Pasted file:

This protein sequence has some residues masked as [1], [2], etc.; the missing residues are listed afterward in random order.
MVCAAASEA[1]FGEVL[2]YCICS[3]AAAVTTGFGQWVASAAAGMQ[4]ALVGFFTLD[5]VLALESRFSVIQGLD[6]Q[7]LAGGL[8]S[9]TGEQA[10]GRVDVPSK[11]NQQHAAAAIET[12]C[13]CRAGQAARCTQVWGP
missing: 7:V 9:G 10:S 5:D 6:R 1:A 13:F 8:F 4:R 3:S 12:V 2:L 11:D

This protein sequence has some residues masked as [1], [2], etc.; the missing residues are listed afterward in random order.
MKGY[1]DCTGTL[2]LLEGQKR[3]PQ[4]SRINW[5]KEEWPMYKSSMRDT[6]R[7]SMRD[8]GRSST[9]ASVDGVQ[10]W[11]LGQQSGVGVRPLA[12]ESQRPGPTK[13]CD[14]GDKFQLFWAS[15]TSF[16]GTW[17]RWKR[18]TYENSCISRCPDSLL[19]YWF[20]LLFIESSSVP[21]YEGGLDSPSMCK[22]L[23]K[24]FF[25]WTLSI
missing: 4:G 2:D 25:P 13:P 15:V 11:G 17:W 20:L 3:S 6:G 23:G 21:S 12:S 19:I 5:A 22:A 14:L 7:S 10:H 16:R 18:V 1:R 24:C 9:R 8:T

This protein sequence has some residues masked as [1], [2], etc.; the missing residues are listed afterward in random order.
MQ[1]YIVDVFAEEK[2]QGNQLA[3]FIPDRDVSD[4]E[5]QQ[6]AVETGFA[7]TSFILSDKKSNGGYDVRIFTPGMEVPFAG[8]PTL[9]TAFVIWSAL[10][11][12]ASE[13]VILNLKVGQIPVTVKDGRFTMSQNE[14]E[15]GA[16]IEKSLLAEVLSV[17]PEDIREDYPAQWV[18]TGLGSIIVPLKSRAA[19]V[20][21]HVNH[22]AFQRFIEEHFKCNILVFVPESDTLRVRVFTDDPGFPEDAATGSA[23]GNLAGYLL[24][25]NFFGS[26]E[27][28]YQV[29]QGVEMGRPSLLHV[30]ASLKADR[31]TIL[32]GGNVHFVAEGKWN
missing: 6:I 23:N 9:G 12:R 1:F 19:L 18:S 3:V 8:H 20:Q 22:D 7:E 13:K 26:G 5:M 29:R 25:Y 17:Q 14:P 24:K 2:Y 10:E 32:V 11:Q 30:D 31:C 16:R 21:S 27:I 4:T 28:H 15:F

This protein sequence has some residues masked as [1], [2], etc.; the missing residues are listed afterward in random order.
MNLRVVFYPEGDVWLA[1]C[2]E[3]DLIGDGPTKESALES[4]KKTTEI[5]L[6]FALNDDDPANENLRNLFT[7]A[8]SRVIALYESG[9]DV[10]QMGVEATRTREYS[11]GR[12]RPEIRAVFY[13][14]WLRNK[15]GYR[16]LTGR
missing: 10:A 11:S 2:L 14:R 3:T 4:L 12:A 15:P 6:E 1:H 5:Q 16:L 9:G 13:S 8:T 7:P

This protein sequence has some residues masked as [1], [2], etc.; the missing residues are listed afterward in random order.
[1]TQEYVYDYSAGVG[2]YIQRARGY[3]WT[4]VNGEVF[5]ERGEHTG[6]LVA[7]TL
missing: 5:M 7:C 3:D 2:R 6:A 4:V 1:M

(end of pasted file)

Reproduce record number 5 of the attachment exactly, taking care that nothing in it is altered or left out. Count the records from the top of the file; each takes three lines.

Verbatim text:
This protein sequence has some residues masked as [1], [2], etc.; the missing residues are listed afterward in random order.
[1]TQEYVYDYSAGVG[2]YIQRARGY[3]WT[4]VNGEVF[5]ERGEHTG[6]LVA[7]TL
missing: 5:M 7:C 3:D 2:R 6:A 4:V 1:M